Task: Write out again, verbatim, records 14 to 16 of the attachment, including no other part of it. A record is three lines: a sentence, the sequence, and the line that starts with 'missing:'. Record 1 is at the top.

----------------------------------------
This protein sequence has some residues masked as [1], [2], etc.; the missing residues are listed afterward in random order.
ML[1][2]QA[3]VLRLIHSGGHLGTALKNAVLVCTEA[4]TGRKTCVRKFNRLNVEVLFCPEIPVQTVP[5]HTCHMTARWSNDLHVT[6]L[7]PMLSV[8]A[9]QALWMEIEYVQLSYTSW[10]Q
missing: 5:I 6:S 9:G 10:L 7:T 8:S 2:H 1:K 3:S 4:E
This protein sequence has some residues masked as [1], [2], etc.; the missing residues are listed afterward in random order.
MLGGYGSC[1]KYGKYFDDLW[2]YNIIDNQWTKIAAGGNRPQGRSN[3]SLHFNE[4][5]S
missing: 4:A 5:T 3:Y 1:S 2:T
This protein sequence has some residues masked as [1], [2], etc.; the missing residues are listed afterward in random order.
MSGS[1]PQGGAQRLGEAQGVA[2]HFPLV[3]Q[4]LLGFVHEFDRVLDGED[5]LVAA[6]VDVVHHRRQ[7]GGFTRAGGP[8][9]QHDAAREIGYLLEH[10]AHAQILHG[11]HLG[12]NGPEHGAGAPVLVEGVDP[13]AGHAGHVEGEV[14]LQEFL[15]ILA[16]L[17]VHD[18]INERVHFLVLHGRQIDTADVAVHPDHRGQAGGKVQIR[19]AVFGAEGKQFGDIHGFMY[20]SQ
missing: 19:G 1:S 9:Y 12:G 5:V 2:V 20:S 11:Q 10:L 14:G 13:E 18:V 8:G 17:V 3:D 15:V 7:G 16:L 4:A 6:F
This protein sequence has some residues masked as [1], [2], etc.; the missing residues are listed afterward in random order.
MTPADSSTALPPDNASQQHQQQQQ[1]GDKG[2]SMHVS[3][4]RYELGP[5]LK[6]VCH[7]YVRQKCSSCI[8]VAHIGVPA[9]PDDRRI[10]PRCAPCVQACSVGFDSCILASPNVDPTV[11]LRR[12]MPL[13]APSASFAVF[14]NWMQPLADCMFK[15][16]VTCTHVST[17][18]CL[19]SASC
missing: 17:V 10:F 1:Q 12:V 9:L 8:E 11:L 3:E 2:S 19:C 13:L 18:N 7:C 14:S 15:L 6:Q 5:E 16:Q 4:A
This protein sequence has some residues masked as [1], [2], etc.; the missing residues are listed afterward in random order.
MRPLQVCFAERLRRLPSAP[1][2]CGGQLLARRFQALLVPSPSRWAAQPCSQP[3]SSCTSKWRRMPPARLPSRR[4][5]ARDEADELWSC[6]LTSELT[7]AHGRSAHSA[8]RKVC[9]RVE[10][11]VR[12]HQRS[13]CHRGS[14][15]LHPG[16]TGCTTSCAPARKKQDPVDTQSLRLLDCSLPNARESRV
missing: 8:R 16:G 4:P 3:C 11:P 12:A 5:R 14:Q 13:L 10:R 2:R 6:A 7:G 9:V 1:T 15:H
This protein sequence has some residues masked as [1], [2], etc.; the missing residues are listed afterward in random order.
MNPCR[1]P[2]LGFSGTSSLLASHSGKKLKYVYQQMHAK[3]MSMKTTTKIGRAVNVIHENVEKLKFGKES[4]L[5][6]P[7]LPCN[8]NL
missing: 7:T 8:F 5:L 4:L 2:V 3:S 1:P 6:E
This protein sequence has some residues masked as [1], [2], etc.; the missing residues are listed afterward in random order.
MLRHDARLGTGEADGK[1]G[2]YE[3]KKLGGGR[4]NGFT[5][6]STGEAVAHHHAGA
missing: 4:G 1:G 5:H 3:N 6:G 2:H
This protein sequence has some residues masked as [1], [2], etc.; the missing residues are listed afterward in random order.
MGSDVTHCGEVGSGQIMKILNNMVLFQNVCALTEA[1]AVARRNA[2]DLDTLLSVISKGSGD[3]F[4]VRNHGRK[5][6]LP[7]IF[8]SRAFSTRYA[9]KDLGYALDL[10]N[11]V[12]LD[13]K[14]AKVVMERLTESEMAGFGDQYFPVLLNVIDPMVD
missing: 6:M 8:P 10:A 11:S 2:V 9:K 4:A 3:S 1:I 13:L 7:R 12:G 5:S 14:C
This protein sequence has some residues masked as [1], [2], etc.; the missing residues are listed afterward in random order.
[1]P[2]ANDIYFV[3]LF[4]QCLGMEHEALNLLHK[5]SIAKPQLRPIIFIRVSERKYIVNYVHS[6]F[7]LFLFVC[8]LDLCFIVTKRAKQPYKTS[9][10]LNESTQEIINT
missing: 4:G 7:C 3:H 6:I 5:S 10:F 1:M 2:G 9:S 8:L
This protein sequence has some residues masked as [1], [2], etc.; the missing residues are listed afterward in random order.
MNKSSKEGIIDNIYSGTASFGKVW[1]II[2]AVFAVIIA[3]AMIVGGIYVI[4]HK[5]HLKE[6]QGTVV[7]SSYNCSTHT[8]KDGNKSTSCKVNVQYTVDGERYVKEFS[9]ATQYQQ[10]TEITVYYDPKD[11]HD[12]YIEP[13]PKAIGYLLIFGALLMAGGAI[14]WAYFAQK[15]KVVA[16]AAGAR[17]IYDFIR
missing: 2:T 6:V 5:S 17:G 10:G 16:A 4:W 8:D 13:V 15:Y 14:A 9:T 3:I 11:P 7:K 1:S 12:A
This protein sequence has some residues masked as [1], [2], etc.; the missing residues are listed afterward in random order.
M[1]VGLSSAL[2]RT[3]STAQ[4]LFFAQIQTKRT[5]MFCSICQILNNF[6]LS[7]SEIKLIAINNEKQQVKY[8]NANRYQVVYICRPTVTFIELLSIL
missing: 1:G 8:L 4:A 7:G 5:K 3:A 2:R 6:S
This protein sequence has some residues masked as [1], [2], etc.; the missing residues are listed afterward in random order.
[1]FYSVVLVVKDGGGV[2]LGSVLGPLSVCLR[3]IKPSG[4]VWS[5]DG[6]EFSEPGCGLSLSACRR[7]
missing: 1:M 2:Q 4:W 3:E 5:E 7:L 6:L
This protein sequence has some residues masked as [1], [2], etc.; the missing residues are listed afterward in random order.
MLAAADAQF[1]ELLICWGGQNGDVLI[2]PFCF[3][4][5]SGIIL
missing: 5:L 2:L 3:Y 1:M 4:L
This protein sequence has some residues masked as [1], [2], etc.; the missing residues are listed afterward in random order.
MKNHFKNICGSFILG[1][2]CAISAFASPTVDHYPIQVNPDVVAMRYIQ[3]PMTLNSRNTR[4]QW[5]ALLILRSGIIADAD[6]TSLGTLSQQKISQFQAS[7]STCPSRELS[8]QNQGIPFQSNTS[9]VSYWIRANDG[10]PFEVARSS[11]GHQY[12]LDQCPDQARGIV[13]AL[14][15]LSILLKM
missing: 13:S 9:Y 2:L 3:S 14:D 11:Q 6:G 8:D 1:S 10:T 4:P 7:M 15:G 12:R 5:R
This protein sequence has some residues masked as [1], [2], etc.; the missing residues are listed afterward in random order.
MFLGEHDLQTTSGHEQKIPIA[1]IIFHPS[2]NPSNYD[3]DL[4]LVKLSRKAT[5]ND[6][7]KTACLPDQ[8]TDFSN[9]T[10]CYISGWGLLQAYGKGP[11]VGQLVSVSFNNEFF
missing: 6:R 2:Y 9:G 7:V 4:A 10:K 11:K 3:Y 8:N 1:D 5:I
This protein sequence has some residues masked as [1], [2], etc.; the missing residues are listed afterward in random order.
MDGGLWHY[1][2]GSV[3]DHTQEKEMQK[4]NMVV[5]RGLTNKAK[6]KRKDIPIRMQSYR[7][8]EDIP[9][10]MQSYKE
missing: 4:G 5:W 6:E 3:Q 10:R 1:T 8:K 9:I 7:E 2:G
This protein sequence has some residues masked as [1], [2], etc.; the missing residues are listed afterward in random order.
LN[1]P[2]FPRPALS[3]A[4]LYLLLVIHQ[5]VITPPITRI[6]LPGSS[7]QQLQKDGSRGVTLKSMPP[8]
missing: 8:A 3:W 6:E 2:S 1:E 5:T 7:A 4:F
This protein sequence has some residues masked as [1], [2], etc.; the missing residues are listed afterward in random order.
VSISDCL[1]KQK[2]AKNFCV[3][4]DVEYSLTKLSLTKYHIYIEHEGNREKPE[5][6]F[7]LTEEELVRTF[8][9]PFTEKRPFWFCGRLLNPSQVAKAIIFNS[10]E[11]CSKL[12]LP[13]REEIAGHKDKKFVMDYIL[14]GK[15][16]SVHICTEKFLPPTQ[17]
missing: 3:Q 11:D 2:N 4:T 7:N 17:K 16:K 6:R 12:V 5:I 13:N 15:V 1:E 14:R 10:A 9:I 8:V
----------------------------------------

This protein sequence has some residues masked as [1], [2], etc.; the missing residues are listed afterward in random order.
MKNHFKNICGSFILG[1][2]CAISAFASPTVDHYPIQVNPDVVAMRYIQ[3]PMTLNSRNTR[4]QW[5]ALLILRSGIIADAD[6]TSLGTLSQQKISQFQAS[7]STCPSRELS[8]QNQGIPFQSNTS[9]VSYWIRANDG[10]PFEVARSS[11]GHQY[12]LDQCPDQARGIV[13]AL[14][15]LSILLKM
missing: 13:S 9:Y 2:L 3:S 14:D 11:Q 6:G 8:D 1:S 10:T 4:P 7:M 15:G 12:R 5:R
This protein sequence has some residues masked as [1], [2], etc.; the missing residues are listed afterward in random order.
MFLGEHDLQTTSGHEQKIPIA[1]IIFHPS[2]NPSNYD[3]DL[4]LVKLSRKAT[5]ND[6][7]KTACLPDQ[8]TDFSN[9]T[10]CYISGWGLLQAYGKGP[11]VGQLVSVSFNNEFF
missing: 6:R 2:Y 9:G 7:V 4:A 10:K 11:K 3:Y 8:N 1:D 5:I
This protein sequence has some residues masked as [1], [2], etc.; the missing residues are listed afterward in random order.
MDGGLWHY[1][2]GSV[3]DHTQEKEMQK[4]NMVV[5]RGLTNKAK[6]KRKDIPIRMQSYR[7][8]EDIP[9][10]MQSYKE
missing: 4:G 5:W 6:E 3:Q 10:R 1:T 8:K 9:I 7:E 2:G